Another interesting way to stand out on the shelves of a Chinese supermarket is to increase the space your product occupies by collective packaging, often giftwrapped. Imported food is a popular gift in China, not just for friends and family but for colleagues and business partners too.
China has 649 million internet users, 80% of whom spend more than 25 hours a week online. 38% of Chinese consumers make up their minds to buy something on the basis of recommendations on social networks and 75% write reviews in online communities about their shopping experiences at least once a month. In the USA by comparison, that figure is less than 20%.
The internet is heavily controlled by the state in China, Facebook, Whatsapp and Instagram and other services are banned and substituted with local networking sites like WeChat, Weibo, QQ, Baidu Tieba etc. And WeChat, with its 500 million active users per month, isn’t just a text messenger but something much bigger - you can use it to make video calls, get news updates, make online payments, taxi bookings, pay the bill in restaurants, play games, chat to strangers in your area, etc. WeChat can create unique experiences. It’s very difficult for western companies to become specialists in Chinese social media marketing (SMM), so finding a Chinese partner who knows the system is essential when you are planning a communications campaign there.
Sell a better life
And finally, I want to say something about the values your branding needs to carry if you want to win over the market in China.
China was isolated for a long time, cut off from the temptations of consumer society. Now everything has changed: new possibilities are opening up which the Chinese are hungry to use. They are often criticised for being badly brought up, vulgar and showy, but it’s much better not to judge but try to understand Chinese consumers.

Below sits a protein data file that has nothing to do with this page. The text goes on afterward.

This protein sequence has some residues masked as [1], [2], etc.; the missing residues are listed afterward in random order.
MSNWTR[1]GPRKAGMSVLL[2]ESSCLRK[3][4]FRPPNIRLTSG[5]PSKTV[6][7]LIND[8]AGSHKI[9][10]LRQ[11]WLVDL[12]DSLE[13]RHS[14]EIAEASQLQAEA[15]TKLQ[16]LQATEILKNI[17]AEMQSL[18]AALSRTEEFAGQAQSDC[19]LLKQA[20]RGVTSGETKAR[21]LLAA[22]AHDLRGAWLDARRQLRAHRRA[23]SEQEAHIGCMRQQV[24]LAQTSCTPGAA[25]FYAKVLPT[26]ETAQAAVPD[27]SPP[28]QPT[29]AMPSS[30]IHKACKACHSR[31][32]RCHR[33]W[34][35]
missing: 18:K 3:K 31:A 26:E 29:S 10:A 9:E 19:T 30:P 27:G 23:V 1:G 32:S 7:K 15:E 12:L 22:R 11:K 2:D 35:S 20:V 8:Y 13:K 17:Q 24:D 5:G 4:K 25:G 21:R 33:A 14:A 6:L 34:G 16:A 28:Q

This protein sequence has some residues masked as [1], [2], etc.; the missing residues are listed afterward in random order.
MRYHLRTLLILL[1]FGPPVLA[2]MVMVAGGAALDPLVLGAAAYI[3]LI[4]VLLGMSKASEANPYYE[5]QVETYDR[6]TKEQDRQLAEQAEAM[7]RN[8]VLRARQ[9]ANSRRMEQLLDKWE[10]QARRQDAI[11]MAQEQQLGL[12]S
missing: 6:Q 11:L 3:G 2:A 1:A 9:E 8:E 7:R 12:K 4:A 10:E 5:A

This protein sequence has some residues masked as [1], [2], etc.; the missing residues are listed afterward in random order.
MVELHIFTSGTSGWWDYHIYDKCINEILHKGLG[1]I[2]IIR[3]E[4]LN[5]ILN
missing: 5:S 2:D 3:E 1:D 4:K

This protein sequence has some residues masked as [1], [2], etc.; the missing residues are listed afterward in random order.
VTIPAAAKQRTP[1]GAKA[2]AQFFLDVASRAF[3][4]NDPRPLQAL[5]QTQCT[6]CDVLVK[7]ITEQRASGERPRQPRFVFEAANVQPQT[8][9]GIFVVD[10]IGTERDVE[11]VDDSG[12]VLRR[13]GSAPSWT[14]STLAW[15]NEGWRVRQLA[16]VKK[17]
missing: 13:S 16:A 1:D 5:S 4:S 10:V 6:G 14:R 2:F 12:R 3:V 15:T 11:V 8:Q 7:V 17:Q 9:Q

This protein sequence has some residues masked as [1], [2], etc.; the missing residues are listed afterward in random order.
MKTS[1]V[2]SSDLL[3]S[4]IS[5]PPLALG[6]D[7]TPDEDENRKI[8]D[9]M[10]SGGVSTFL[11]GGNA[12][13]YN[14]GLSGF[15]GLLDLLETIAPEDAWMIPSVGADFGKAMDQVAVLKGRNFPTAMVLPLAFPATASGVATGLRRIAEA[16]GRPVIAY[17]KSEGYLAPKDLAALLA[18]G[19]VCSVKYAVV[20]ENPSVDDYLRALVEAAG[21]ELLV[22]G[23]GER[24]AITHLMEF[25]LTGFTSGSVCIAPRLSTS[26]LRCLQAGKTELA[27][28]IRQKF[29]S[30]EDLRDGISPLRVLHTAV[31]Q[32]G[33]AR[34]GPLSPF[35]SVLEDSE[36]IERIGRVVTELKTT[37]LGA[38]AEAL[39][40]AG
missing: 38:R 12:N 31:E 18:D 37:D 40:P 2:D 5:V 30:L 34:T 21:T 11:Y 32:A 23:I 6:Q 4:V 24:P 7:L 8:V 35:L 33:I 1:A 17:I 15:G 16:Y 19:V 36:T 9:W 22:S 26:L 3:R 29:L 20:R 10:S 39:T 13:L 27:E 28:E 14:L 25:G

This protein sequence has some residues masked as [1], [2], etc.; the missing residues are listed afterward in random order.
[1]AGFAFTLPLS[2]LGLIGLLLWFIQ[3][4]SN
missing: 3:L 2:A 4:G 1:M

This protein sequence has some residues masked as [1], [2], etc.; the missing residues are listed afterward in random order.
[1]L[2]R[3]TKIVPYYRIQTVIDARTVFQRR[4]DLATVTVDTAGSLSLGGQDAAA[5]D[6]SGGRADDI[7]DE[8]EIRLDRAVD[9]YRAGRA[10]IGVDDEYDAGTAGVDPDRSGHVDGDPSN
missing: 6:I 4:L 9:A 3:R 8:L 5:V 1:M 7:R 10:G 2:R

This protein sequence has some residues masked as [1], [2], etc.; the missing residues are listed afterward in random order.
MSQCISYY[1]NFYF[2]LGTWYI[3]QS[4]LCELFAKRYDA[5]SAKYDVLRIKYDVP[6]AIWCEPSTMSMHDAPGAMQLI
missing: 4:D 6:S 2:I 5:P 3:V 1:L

In a word, the Chinese want a high standard of living which hasn’t been available to them until very recently and brands give them the chance to feel they are living well thanks to the growth of the premium segment in the market. The improvement in the social and economic status of women in society is driving a boom in the beauty industry: Chinese girls are finding out about new products, sun creams, serums, and are switching to premium brands which offer better quality goods.
With the growth in living standards the demand for entertainment has rocketed which is evident in the electronics market. Particularly the golden Iphone 5s, which disappointed so many loyal Apple users, is a part of the company’s brand orientation towards China, and more accurately, towards the tuhao segment of ‘new Chinese’ who like to flaunt their wealth. Now there is a whole concept of ‘tuhao gold’ which means extravagantly showing off your wealth.
China is changing dynamically and ambitiously. There are more exceptions than rules in doing business there, but the broadest opportunities are opening up. To compete in a Chinese way, you need to become Chinese yourself which is, unfortunately (or luckily), impossible. So stay as you are, be true to your principles and ideas, ride the Chinese wave and remember, the important thing is to act. Good luck!
Published with the permission from www.vc.ru.